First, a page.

In dealing with the CCP, Taiwan’s government must have principles and must preserve the values of democracy and freedom. For example, when blind human rights advocate Chen Guangcheng went to Taiwan, not only did President Ma Ying-jeou not dare to see him, but even Minister of Culture Lung Ying-tai didn’t appear. This was extremely unseemly; in my opinion, they lost a lot of face. This wasn’t something brilliant. It seems like they were worried that the CCP might bring them trouble. Frankly speaking, I’ve very discouraged by Taiwan’s current attitude. To be blunt, I despise it. In the past, I had a sort of hope for Taiwan. I know that Taiwan has countless aspects that are not ideal, but it cannot lack the determination to resist the CCP.

How can a government that began by opposing communism come to this? It’s not that Taiwan cannot interact with the CCP, the “Three Links” [direct postal, transportation, and trade] are all ok. But on the question of politics, Taiwan cannot give way. I don’t understand Ma Ying-jeou. As I know him, he’s a good person. But I believe there is a lot of pressure on him within the party. Just like within the mainland, you may have ideas but you put them to use. Cooperating with wealthy Taiwanese businessmen to do business makes a small number of people live very comfortably without regard for the people below. Currently they are grabbing benefits from the mainland at all costs. This way, the average people become farther and farther disconnected from the government.

Reporter: In cross-strait relations, where does Taiwan’s self-confidence come from? Does Taiwan have what the outside world commonly recognizes as “soft power”?

Yu: Taiwan has power in the cultural realm, where it’s absolutely higher than the mainland, especially in that type of Chinese culture that has real human interest. Also, Taiwan’s society is one that can be accepted by everyone. No one says that Taiwan should overthrow its society and build a new one. This is a huge stabilizing force. Taiwan itself doesn’t think so, but look at how much energy to CCP spends on stability preservation. If every person thinks that he cannot live without tearing down the system this is a dangerous state.

Reporter: As each country interacts with China, it’s as if they worry: if by chance the CCP should be deposed, instability in China would bring a disaster…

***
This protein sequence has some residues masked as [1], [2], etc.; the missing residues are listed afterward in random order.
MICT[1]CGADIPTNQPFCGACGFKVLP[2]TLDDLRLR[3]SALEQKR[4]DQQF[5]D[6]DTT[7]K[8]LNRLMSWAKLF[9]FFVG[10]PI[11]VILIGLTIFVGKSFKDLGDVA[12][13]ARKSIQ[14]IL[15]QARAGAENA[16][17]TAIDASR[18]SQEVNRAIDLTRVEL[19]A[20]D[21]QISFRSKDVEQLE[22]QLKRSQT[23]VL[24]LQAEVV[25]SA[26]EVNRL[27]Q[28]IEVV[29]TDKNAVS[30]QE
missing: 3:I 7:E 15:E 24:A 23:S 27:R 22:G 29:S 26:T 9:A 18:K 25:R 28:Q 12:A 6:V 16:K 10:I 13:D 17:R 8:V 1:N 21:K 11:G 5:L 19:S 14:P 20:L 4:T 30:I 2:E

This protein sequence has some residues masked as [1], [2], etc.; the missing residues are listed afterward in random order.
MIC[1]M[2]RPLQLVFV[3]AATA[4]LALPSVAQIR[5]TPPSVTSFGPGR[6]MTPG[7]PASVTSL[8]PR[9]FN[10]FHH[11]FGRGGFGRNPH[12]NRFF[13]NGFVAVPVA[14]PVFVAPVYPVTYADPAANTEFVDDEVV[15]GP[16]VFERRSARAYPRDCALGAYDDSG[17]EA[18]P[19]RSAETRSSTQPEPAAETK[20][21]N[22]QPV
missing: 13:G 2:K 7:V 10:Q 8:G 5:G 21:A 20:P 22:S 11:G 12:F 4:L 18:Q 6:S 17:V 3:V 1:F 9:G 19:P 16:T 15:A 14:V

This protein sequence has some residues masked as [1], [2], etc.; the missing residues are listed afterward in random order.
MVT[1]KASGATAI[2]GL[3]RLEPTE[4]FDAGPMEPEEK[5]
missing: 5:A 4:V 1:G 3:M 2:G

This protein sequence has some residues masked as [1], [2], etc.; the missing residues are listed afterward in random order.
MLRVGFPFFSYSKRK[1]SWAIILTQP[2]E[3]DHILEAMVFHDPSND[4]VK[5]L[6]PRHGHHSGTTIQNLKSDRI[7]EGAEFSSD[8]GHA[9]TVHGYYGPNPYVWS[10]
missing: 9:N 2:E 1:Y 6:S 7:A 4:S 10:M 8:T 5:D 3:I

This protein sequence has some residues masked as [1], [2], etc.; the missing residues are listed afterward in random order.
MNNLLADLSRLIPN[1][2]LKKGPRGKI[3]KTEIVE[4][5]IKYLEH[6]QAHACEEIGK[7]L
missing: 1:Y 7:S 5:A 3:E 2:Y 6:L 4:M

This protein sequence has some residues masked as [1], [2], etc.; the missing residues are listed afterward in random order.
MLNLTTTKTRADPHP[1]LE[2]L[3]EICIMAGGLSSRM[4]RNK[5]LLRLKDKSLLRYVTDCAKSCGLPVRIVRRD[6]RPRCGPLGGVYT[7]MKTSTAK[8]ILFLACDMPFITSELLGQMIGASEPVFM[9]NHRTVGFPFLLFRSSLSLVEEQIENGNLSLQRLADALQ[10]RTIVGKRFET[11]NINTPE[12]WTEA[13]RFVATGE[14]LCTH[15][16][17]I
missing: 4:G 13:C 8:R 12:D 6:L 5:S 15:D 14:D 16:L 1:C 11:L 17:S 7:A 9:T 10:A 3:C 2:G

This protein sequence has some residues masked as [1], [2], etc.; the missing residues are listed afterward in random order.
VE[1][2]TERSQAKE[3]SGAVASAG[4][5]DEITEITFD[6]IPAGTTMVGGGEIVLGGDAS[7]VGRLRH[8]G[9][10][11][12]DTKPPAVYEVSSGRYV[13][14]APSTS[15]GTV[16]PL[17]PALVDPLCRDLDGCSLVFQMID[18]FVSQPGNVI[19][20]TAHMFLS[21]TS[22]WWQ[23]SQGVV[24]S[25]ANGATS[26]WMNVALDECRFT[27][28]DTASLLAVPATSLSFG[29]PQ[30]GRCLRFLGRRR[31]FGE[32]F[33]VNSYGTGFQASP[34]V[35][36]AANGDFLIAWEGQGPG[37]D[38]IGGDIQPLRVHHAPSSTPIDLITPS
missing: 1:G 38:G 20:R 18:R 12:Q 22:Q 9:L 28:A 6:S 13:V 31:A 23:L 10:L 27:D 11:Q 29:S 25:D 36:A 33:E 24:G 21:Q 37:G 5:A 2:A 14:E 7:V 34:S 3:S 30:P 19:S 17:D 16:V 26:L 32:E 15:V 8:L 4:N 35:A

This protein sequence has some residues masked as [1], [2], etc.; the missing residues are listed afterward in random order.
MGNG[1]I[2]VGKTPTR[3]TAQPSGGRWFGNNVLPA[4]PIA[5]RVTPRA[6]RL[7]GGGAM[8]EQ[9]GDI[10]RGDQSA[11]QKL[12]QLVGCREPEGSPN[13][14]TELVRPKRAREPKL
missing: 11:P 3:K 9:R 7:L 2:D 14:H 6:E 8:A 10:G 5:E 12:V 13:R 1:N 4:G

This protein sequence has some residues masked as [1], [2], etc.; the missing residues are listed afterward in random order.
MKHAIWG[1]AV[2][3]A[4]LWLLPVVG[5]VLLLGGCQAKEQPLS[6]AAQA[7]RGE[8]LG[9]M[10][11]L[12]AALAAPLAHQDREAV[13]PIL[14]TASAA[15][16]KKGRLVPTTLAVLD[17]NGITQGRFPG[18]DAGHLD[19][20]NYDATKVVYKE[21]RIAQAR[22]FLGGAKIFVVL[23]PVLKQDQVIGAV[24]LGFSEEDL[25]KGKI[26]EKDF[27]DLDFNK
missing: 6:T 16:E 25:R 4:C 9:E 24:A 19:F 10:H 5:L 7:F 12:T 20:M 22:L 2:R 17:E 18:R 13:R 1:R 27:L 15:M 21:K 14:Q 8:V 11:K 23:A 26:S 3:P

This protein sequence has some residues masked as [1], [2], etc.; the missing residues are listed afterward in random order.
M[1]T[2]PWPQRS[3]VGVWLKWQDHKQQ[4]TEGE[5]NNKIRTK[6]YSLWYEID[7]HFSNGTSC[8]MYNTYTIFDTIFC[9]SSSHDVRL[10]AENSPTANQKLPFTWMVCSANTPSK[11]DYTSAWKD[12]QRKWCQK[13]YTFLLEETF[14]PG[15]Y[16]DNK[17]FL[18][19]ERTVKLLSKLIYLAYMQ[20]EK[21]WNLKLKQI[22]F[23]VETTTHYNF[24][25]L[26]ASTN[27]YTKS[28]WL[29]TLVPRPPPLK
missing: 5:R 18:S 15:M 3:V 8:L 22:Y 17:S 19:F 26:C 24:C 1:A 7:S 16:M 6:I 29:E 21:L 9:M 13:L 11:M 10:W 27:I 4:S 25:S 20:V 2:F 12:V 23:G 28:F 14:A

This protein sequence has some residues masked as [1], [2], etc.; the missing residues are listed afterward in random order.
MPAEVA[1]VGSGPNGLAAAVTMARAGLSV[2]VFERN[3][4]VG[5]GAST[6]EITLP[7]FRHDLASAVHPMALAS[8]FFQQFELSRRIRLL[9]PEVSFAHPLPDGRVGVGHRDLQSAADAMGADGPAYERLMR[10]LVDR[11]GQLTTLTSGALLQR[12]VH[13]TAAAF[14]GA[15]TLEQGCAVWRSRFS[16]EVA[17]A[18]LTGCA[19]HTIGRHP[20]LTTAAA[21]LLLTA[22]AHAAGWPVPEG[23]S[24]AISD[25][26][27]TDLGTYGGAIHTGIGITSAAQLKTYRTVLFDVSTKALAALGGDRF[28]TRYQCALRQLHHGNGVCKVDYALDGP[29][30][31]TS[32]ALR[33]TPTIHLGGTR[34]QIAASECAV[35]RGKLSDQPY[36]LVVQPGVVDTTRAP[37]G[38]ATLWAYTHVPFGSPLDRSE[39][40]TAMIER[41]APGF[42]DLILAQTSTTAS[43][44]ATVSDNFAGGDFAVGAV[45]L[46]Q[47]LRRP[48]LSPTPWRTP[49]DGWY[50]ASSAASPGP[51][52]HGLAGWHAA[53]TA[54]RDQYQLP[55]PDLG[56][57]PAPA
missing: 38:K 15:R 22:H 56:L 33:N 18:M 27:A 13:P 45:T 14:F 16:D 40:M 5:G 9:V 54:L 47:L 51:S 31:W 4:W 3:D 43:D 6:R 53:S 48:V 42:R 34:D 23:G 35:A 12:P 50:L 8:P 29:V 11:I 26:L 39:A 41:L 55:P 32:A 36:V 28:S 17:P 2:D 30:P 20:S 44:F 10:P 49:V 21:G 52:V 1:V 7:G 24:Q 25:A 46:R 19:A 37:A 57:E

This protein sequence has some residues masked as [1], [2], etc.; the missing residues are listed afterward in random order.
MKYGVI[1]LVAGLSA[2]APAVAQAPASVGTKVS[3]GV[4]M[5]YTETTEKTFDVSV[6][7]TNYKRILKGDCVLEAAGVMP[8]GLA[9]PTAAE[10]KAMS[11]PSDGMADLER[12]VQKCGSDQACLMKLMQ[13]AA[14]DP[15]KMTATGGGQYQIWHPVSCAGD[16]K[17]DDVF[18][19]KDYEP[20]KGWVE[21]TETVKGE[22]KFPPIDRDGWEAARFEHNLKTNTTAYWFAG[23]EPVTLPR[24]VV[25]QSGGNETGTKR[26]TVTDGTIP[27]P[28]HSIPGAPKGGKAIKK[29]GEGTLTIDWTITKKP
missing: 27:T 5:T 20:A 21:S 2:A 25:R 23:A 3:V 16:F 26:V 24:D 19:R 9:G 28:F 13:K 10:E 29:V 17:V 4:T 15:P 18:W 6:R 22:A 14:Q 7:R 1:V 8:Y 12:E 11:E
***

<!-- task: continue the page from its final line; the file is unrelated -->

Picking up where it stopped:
Yu: Yes, everyone views the results of a failure to preserve stability as severe. However, I believe that the purpose of the so-called stability preservation of the CCP is to keep the Party from losing power. I think that China will not fall into chaos; rather it will be a case of slowly not listening to the CCP’s commands. Now, we cannot allow the CCP use violence to rule to its heart’s content. So the CCP’s so-called stability preservation is exaggerated. People think that without the CCP, China will be finished and there will be chaos, but the situation is not that terrifying.

 

Yu Ying-shih is a leading scholar of Chinese history in both Chinese and American academia. After receiving his PhD from Harvard University, Yu taught at the University of Michigan, Harvard University, Chinese University of Hong Kong, Yale University, and Princeton University. He also served as President of New Asia College and Vice-Chancellor of the Chinese University of Hong Kong. Yu was awarded the Kluge Prize for lifetime achievement by the Library of Congress in 2006. Yu’s research covers a wide range of topics, with a special focus on Chinese intellectual and cultural history. Among his many books are The Historical World of Zhuxi (2003, published in Chinese), The Power of Culture: Studies in Chinese Cultural History (co-edited with Willard J. Peterson and Andrew Plaks, 1994), and The Two Worlds of the Red Chamber Dream (1978). Yu was born in Tianjin in 1930 and studied at Yenching University in Beijing and New Asia College in Hong Kong.